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The Cask of Amontillado by sebbe

It's kind of an opinion piece, it's meant to be the answer to the question of "a prominent character that you found particularly interesting". Feel free to add stuff here and there. It's kind of an essay but not really, I don't really know what to call it. I'm in my first bachelor year of Applied Translation Studies.
Essay . Deadline 2020-05-20
21 Suggestions by quraisha

I decided to talk about Fortunato not because he is presented particularly interestingly but because we are being told very little about him. Something that occurred to me was that it was rather easy to identify myself with Fortunato. I think this might be due to his flaws, of which only one of which is explicitly mentioned by Montresor. This flaw being Fortunato’s conceitedness of wine, especially the vintage Italian. Something that is actually quite ‘unfortunate’ for Fortunato is that he died inside of catacombs as a rich man, dressed as a jester with bells on his hat because it was carnival season. 

 

Fortunato is  was drawn to Montresor from the very beginning because of Montresor's constantly  consistent mentioning of Luchresi and because of Montresor’s recent Amontillado purchase. What I draw from this is that Fortunato is partially driven by pride. I don’t think Montresor had to keep mentioning Luchresi in order for Fortunato to descend into the catacombs with him.  Another flaw that occurred to me as I was reading was that Fortunato is actually a mild alcoholic. Montresor cleverly used his drunkenness to lead him back to his own estate and down into the catacombs.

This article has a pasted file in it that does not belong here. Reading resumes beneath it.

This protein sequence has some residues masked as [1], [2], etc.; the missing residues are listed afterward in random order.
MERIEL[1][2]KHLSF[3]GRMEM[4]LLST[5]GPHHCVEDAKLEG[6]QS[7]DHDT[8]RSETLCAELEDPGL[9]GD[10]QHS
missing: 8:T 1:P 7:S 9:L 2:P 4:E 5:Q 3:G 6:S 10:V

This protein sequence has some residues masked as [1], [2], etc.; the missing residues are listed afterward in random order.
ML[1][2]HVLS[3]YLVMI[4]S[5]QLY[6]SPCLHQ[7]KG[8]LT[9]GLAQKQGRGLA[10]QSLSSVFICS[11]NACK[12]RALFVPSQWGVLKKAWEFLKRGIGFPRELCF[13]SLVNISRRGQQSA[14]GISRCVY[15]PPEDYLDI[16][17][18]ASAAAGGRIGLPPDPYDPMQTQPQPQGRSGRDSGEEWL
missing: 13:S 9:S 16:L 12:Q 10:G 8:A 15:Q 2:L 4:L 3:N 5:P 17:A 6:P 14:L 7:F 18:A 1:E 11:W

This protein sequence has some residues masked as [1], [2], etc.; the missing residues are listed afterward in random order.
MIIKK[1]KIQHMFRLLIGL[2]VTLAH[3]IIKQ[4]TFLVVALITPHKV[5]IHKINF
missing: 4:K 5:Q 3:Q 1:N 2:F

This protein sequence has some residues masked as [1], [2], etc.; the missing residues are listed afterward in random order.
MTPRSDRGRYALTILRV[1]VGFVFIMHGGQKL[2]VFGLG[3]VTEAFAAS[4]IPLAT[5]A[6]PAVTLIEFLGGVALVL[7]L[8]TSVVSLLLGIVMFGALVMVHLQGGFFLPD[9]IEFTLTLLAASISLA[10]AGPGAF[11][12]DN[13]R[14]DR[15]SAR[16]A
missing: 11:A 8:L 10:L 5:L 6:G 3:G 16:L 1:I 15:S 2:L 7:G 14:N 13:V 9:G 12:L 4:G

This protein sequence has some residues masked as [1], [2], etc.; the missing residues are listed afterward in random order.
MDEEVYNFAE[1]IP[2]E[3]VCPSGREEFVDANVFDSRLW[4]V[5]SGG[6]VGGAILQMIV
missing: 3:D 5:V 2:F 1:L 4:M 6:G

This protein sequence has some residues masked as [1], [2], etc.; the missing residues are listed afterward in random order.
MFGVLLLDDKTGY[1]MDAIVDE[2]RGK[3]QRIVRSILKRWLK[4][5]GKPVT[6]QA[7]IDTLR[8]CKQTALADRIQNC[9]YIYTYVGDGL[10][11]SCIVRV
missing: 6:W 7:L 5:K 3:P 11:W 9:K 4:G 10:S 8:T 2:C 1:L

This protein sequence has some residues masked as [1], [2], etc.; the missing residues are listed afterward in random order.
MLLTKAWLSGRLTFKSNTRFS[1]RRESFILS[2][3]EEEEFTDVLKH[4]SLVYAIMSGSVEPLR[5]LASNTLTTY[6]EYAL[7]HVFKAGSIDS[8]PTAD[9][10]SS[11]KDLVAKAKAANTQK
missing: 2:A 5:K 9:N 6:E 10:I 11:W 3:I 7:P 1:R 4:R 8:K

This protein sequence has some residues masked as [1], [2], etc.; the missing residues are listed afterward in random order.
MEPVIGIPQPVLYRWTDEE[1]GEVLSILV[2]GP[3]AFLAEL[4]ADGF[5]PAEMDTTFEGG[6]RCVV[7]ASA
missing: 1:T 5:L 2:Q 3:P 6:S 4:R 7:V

Additionally, Fortunato doesn’t realise that he really hurt and insulted Montresor.              The beginning of the story also tells us that he had been insulting Montresor for years . He might not have reacted to his anger simply because he just didn’t notice it due to his drunkenness. This leads me to believe that Fortunato was a very insensitive man and a very poor judge of character. 

 

One more thing  Lastly, to wrap up  this piece, up is Fortunato’s trust, or the lack of rather thereof, in the wits of Montresor. Montresor repeatedly advises Fortunato to return to the surface to preserve his health but every time he suggests that Fortunato yells “Amontillado!”. I would think that even if one were to be as drunk as Fortunato in this instance, that one would still be in the state of mind to make decisions that are beneficial for one’s health.